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Charles' Law Experiment

  1. Jul 24, 2013 #1
    1. The problem statement, all variables and given/known data
    Background information: I did an experiment trying to support the validity of Charles' Law - we put a plastic dropper in a container and submerged it in salty water and then put it in the freezer. We watched the water level rise in the plastic dropper.

    The question is: since we know that air contains water vapour which condenses in cold temperature, can you estimate the significance of this condensation on your measurements?


    2. Relevant equations


    3. The attempt at a solution

    I'm just not sure what this means? I know that the change in the water column is due to the combined change of the volume of air inside the dropper and the volume of the plastic dropper itself (which I found to be 6 mL)

    But I'm not sure how that helps me? Is there supposed to be a numerical answer or just an explanation?

    So, air contains water vapour that condenses in cold temperature - which means it changes from a gaseous state to a liquid state - does that mean my water level might not be from the salty water that it is submerged in? That is, part of it could come from the condensation of the water vapour in the air?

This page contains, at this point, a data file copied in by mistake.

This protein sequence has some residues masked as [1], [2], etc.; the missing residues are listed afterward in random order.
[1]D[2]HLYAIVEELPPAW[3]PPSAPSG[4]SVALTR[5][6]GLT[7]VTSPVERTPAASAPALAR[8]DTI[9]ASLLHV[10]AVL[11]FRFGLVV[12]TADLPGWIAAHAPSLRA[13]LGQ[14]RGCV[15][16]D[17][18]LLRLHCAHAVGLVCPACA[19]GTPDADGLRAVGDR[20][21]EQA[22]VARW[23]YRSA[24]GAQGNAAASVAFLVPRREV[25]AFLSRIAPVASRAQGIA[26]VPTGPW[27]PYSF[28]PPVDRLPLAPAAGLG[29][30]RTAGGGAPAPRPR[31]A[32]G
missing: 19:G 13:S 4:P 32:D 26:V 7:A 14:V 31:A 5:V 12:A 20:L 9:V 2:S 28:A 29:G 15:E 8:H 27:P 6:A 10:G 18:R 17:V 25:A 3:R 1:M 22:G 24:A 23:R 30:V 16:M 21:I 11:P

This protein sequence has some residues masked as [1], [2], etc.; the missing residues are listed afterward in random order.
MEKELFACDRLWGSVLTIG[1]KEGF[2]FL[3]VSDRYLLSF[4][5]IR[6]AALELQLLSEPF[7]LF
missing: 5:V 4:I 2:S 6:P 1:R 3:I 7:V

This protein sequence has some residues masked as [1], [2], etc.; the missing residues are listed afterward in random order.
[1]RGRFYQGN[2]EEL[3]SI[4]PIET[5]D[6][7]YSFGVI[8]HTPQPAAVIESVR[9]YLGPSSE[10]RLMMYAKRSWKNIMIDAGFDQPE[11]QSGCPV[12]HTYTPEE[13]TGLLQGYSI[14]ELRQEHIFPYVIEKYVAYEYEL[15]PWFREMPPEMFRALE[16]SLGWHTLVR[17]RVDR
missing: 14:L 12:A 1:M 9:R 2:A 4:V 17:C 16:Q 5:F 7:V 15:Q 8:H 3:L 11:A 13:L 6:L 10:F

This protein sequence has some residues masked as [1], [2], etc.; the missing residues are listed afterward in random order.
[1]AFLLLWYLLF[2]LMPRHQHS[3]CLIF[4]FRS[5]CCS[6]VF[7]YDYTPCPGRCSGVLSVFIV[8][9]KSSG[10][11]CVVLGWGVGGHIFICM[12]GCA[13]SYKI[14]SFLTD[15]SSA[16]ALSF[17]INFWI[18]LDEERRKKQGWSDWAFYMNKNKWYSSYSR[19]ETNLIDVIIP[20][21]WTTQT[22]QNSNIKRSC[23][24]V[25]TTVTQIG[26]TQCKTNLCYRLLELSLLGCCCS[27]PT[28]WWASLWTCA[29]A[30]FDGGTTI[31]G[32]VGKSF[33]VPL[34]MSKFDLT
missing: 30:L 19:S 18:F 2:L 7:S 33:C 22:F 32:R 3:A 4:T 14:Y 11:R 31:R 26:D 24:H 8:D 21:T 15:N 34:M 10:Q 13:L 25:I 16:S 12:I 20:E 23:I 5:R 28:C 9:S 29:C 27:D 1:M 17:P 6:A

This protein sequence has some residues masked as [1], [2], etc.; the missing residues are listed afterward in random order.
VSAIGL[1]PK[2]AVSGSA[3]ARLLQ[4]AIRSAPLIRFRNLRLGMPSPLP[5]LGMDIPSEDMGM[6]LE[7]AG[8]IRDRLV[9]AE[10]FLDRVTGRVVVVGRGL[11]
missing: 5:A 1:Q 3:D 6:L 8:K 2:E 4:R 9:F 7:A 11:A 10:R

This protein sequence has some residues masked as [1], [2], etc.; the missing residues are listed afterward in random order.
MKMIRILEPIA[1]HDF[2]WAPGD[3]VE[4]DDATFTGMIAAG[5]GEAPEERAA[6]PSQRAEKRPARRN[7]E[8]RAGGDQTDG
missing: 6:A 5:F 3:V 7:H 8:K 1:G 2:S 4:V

2. jcsd
  3. Jul 24, 2013 #2
    Yes.
     
  4. Jul 24, 2013 #3
    Is that all the question was asking? Just saying that additional water could have come from the water vapour in the air? That's the only significance?

    It feels like there should be more to it?!
     
  5. Jul 24, 2013 #4
    The question is asking "estimate the significance". That is, how much water that could be and how that compares with the primary effect under the experiment.
     
  6. Jul 25, 2013 #5
    In the experiments you are doing, the water vapor pressure within the gas is always in equilibrium with the liquid water at the temperature of the system. When you raise the temperature, some of the liquid water evaporates and raises the number of moles of gas; when you lower the temperature, some of the water vapor in the gas condenses, which lowers the number of moles of gas. Charles' law is based on assuming that the number of moles of gas is constant. So you need to figure out how to correct for the change in the number of moles of gas when you change the temperature.

    More importantly, the partial pressure of the air is changing, even though the total pressure of the gas is constant. The partial pressure of the air within the gas plus the partial pressure of the water water vapor within the gas adds up to the total pressure of the gas. When water condenses out, the partial pressure of the water within the gas decreases, and the partial pressure of air within the gas increases. If you apply the full ideal gas law to the air within the gas, you can readily calculate the correction factor you need to test Charles' law for this experiment.
     
    Last edited: Jul 25, 2013
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